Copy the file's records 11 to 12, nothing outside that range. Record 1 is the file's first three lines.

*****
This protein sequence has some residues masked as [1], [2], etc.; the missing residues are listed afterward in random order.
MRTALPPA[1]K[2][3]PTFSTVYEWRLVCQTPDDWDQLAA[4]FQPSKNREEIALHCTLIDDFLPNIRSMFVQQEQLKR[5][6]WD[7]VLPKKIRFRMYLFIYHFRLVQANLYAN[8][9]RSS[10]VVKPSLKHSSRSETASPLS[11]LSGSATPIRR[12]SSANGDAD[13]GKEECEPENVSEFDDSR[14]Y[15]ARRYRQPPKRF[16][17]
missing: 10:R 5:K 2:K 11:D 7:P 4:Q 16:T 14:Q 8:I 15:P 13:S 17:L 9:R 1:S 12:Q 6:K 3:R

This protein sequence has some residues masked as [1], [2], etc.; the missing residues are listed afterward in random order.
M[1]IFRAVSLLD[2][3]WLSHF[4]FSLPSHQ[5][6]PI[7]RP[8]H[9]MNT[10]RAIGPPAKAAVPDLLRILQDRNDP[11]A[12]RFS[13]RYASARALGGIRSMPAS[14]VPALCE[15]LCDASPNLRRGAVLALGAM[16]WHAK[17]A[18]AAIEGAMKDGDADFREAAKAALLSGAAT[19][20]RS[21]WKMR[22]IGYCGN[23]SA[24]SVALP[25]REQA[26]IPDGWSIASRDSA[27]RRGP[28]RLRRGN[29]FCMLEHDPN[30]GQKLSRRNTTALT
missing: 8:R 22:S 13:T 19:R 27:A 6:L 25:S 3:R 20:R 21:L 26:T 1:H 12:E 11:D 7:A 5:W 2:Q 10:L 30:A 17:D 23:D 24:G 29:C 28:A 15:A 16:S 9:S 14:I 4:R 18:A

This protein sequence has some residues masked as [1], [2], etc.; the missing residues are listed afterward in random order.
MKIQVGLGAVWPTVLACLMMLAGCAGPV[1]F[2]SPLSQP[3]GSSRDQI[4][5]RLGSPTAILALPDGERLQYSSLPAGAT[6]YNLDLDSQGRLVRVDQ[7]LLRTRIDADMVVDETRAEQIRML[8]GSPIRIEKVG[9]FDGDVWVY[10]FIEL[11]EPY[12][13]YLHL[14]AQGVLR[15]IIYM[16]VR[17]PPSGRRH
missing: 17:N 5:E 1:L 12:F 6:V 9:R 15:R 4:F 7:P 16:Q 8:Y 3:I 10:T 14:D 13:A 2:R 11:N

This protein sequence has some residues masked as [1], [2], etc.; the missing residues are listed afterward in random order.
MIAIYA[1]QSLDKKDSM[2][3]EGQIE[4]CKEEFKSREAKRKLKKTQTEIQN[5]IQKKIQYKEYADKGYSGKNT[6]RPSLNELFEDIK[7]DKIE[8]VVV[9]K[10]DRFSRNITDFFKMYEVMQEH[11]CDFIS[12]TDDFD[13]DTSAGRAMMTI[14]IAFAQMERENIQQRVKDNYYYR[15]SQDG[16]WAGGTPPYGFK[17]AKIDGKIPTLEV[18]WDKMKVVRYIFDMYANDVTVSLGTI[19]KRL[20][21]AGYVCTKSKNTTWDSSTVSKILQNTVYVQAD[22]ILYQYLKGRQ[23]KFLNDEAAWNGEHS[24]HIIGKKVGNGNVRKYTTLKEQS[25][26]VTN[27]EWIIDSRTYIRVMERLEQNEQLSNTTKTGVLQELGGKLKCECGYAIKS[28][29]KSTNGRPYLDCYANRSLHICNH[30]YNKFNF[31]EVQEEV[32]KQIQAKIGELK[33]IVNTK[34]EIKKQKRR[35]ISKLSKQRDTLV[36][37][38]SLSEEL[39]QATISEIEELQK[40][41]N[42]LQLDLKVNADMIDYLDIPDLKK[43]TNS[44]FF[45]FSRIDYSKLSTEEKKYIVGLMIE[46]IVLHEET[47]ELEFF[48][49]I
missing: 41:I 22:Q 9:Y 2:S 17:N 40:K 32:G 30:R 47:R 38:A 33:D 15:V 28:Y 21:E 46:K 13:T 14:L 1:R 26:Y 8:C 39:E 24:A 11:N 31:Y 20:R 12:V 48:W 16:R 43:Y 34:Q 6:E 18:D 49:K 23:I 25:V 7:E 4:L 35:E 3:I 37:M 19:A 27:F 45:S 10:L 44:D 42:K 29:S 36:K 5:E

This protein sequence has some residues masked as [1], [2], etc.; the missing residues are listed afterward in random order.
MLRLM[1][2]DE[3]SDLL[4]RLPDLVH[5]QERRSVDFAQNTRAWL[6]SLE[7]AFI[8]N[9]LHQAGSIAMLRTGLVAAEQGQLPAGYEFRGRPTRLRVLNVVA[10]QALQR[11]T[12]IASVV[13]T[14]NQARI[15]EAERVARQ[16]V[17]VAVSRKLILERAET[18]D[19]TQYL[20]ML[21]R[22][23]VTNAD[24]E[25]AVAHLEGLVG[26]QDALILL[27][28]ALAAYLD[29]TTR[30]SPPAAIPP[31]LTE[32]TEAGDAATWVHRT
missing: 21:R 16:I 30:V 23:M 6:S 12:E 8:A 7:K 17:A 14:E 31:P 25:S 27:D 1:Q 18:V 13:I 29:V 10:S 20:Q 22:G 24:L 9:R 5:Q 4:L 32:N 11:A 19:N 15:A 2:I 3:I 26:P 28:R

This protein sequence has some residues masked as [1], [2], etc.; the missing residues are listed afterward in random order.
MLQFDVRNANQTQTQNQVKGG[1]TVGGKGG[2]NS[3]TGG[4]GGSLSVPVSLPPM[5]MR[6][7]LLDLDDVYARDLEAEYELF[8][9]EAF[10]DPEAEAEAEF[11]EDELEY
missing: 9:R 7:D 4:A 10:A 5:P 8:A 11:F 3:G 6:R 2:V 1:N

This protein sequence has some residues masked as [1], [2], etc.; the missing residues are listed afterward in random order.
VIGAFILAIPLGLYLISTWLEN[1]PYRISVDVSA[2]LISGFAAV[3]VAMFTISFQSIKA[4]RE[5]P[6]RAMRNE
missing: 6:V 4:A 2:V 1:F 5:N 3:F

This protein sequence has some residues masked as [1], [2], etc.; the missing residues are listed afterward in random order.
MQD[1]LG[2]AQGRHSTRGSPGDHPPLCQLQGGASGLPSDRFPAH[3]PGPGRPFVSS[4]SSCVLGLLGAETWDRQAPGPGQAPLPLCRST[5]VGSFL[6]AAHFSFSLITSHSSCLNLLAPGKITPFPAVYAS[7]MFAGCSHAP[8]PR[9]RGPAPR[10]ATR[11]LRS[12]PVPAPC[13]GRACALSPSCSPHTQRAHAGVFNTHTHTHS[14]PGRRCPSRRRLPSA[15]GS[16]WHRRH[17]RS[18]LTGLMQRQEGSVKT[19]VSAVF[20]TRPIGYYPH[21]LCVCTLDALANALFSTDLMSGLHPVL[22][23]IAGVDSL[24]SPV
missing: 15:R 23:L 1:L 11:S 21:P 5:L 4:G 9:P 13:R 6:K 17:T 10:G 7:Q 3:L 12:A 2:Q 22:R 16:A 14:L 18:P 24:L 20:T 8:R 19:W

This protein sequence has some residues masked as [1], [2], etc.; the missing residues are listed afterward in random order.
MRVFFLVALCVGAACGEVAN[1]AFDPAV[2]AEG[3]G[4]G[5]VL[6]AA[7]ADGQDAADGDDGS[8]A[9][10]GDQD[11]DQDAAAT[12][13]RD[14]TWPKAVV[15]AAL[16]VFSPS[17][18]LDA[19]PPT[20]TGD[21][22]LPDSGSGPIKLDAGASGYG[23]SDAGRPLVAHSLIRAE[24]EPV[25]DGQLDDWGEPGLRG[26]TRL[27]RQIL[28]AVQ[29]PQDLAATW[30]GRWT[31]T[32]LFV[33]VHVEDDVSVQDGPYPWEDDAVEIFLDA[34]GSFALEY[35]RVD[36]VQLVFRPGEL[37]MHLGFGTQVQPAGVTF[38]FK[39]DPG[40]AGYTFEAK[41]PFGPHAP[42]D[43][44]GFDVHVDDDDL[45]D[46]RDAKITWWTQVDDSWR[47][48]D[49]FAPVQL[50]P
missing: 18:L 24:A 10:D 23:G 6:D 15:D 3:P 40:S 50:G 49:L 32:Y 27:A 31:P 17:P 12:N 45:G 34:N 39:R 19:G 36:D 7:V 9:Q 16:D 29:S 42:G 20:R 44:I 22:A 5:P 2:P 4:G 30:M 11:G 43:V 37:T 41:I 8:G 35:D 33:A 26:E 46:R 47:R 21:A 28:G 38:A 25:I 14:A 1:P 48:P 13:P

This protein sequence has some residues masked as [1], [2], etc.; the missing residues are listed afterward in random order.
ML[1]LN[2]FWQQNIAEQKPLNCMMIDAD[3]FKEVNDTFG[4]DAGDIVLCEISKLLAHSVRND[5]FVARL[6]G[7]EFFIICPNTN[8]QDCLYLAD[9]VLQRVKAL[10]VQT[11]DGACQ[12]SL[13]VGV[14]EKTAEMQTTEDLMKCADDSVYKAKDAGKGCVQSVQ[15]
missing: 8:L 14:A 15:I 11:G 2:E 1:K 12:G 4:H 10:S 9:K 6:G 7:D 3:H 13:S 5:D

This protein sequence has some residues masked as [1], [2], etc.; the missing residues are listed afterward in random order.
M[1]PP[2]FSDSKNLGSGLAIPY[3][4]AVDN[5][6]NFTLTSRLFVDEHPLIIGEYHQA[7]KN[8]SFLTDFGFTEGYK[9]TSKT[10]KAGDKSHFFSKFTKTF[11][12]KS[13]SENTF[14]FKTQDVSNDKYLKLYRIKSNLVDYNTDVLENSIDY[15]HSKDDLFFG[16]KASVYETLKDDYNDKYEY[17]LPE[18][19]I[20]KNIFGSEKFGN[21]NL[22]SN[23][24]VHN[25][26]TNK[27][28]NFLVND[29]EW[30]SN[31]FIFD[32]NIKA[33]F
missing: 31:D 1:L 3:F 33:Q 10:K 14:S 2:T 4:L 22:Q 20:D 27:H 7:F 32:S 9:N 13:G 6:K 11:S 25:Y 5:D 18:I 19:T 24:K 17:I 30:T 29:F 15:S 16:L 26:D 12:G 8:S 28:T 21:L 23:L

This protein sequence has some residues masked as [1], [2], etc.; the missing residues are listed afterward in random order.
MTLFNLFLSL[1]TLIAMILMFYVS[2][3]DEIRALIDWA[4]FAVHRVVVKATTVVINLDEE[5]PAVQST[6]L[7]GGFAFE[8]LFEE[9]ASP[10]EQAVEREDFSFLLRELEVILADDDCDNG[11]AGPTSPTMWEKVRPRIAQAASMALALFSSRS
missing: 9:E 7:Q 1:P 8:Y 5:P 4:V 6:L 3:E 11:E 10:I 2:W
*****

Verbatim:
This protein sequence has some residues masked as [1], [2], etc.; the missing residues are listed afterward in random order.
M[1]PP[2]FSDSKNLGSGLAIPY[3][4]AVDN[5][6]NFTLTSRLFVDEHPLIIGEYHQA[7]KN[8]SFLTDFGFTEGYK[9]TSKT[10]KAGDKSHFFSKFTKTF[11][12]KS[13]SENTF[14]FKTQDVSNDKYLKLYRIKSNLVDYNTDVLENSIDY[15]HSKDDLFFG[16]KASVYETLKDDYNDKYEY[17]LPE[18][19]I[20]KNIFGSEKFGN[21]NL[22]SN[23][24]VHN[25][26]TNK[27][28]NFLVND[29]EW[30]SN[31]FIFD[32]NIKA[33]F
missing: 31:D 1:L 3:F 33:Q 10:K 14:S 2:T 4:L 22:Q 20:D 27:H 7:F 32:S 9:N 13:G 6:K 11:S 25:Y 5:D 18:I 19:T 24:K 17:I 30:T 29:F 15:S 16:L 26:D 12:G 8:S 28:T 21:L 23:L

This protein sequence has some residues masked as [1], [2], etc.; the missing residues are listed afterward in random order.
MTLFNLFLSL[1]TLIAMILMFYVS[2][3]DEIRALIDWA[4]FAVHRVVVKATTVVINLDEE[5]PAVQST[6]L[7]GGFAFE[8]LFEE[9]ASP[10]EQAVEREDFSFLLRELEVILADDDCDNG[11]AGPTSPTMWEKVRPRIAQAASMALALFSSRS
missing: 9:E 7:Q 1:P 8:Y 5:P 4:V 6:L 3:E 11:E 10:I 2:W